So if we hear the truth enough, hopefully, we’ll believe it!


Dear Roger Clegg and Mark J. Perry

Dear Roger Clegg and Mark J. Perry,

One June 28th, an article you wrote for The National Review came across feed. The article is titled Color-Coded Meds and it is where you, Clegg, express your opinion about students of color being allowed to go to medical school–like its 1960 or something. This wouldn’t have meant so much except that I watched a video just a week prior of a mom refusing care for her son, who with chest pain may have had something potentially life threatening because there wasn’t a white doctor. As the president and general counsel for the Center for Equal Opportunity, a “conservative think tank devoted to issues of race and ethnicity”, I would have hoped that at the very least you hadn’t equated color with a lack of ability to do this job.

Then again, you didn’t exactly make up your own mind about this, Perry, you provided the opinion in the first place. The data you present in you AEI post looks quite damning at first glance. The graph, front and center, displays acceptance rates for individuals with a certain MCAT score and a particular GPA. This graph is then interpreted to say that black and Hispanic or Latinx applicants are more likely to be accepted than other individuals across any combination of test scores and GPAs. Then the “bottom line” as you call it:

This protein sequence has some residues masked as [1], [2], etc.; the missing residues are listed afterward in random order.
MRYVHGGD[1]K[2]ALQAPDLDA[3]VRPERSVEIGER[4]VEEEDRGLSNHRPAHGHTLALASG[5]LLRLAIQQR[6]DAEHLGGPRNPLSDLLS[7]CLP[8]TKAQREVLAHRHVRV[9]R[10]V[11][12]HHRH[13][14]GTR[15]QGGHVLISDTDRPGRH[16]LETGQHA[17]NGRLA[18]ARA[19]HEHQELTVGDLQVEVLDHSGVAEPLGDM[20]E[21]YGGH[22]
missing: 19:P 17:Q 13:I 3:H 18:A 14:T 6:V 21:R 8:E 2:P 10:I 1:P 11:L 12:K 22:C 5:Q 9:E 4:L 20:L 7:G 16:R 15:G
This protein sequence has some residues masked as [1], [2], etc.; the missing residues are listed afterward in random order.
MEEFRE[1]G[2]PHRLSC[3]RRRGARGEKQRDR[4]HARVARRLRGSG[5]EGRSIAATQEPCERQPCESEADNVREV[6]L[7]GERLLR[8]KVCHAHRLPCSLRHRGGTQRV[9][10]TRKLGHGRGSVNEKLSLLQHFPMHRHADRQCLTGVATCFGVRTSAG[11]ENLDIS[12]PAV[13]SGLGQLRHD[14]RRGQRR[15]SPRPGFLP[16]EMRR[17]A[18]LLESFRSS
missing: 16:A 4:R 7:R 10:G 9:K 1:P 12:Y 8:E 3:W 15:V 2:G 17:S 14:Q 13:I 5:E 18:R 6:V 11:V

“Medical school acceptance rates in recent years suggest that medical schools must have “affirmative discrimination” and “racial profiling” admission policies that favor black and Hispanic applicants over equally qualified Asian and white students.”

Back to you, Clegg! You then take this and make the following assertion:

“It’s bad for patients who will not have doctors as good as they might have had otherwise.”

You are both entitled to your interpretation of the data and to your opinion. I also know I am unlikely to change your 60-year-old minds about Affirmative Action. It is, after all, as emotional for you as it is for me. You think we’re undeserving and stealing your children’s seats while I think I have worked incredibly hard to earn the privilege of taking care of human lives. Here’s my counter argument anyway, here’s why we will likely be plenty good at doctoring:

1. The number of white and Asian doctors serving our community, who actually want to be there, who are actually making a difference, is minuscule. They fear to work in locations like the South Bronx or the South Side of Chicago. In fact, I was just having a conversation with a friend about the Bronx Lebanon shooting. He said to me “now I know not to apply there for residency” not realizing that it is that kind of deduction that has ultimately lead to the increased crime rates in the Bronx.

Those who end up in these places believe the inhabitants make themselves sick and don’t deserve the kind of care they would give their mothers. Having no doctors of color would mean that places like these will continue to get subpar care, will continue to be sick, will continue to miss school and work because of illness, and will continue to live in poverty.